Curly (script) letters are sometimes used to denote the set of infinitely-differentiable tensor fields on M. Thus,

[itex]\mathcal{T}^m_n(M)[itex]

is the (m,n) tensor bundle on M of infinitely-differentiable tensor fields. A tensor field is an element of this set.

Tensor calculus

In theoretical physics and other fields, differential equations posed in terms of tensor fields provide a very general way to express relationships that are both geometric in nature (guaranteed by the tensor nature) and conventionally linked to differential calculus. Even to formulate such equations requires a fresh notion, the covariant derivative. This handles the formulation of variation of a tensor field along a vector field. The original absolute differential calculus notion, which was later called tensor calculus, led to the isolation of the geometric concept of connection.

Twisting by a line bundle

An extension of the tensor field idea incorporates an extra line bundle L on M. If W is the tensor product bundle of V with L, then W is a bundle of vector spaces of just the same dimension. This allows one to define the concept of tensor density, a 'twisted' type of tensor field. A tensor density is the special case where L is the bundle of densities on a manifold, namely the determinant bundle of the cotangent bundle. (To be strictly accurate, one should also apply the absolute value to the transition functions — this makes little difference for an orientable manifold.)

One feature of the bundle of densities (again assuming orientablity) L is that Ls is well-defined for real number values of s; this can be read from the transition functions, which take strictly positive real values. This means for example that we can take a half-density, the case where s = ½. In general we can take sections of W, the tensor product of V with Ls, and consider tensor density fields with weight s.

Half-densities are applied in areas such as defining integral operators on manifolds, and geometric quantization.

The flat case

Where M is a Euclidean space and all the fields are taken to be invariant by translations by the vectors of M, we get back to a situation where a tensor field is synonymous with a tensor 'sitting at the origin'. This does no great harm, and is often used in applications. As applied to tensor densities, it does make a difference. The bundle of densities cannot seriously be defined 'at a point'; and therefore a limitation of the contemporary mathematical treatment of tensors is that tensor densities are defined in a roundabout fashion.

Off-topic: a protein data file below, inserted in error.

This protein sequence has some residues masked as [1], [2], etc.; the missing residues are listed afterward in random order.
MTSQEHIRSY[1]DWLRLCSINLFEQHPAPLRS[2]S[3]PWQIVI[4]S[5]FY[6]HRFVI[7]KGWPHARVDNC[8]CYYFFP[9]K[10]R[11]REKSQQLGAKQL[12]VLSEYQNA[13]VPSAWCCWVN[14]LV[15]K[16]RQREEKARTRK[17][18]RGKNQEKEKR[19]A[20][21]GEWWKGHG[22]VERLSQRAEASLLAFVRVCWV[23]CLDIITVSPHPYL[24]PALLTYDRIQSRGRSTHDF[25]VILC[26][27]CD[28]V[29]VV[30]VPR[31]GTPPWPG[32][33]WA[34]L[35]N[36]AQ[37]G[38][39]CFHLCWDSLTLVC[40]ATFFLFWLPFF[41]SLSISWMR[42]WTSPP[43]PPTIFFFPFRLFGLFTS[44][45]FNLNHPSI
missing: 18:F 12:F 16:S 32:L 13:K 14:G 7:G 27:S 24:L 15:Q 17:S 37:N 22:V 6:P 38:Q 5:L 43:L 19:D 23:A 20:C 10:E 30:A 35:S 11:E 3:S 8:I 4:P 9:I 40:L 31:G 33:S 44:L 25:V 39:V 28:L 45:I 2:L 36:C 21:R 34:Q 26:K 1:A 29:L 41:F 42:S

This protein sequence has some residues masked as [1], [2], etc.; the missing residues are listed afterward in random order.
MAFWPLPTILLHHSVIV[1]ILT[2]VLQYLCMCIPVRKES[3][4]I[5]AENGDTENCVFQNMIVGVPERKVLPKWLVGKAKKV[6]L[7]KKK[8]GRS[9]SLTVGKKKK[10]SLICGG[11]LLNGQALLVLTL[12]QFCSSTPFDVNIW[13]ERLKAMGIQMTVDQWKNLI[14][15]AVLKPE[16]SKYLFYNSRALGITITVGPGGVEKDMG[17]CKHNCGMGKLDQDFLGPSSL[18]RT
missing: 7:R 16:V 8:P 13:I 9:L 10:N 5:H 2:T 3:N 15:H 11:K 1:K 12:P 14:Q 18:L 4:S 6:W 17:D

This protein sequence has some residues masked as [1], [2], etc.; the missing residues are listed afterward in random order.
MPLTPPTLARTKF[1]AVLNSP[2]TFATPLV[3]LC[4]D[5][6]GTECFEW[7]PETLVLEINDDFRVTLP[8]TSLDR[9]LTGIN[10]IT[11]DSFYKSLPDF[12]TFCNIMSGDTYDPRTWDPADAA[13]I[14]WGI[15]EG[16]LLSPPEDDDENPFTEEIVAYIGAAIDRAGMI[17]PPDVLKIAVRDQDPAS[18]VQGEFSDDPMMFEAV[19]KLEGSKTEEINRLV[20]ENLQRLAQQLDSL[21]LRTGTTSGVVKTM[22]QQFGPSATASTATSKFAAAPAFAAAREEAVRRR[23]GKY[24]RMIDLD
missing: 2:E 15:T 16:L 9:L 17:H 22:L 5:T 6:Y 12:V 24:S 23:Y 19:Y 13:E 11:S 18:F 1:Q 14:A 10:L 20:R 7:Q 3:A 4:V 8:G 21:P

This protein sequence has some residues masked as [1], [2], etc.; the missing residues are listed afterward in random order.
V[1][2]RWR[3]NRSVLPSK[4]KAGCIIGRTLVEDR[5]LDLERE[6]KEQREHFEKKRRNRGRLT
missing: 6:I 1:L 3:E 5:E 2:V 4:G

Cocycles and chain rules

As an advanced explanation of the tensor concept, one can interpret the chain rule in the multivariable case, as applied to coordinate changes, also as the requirement for self-consistent concepts of tensor giving rise to tensor fields.

Abstractly, we can identify the chain rule as a 1-cocycle. It gives the consistency required to define the tangent bundle in an intrinsic way. The other vector bundles of tensors have comparable cocycles, which come from applying functorial properties of tensor constructions to the chain rule itself; this is why they also are intrinsic (read, 'natural') concepts.

What is usually spoken of as the 'classical' approach to tensors tries to read this backwards — and is therefore a heuristic, post hoc approach rather than truly a foundational one. Implicit in defining tensors by how they tranform under a coordinate change is the kind of self-consistency the cocycle expresses. The construction of tensor densities is a 'twisting' at the cocycle level. Geometers have not been in any doubt about the geometric nature of tensor quantities; this kind of descent argument justifies abstractly the whole theory.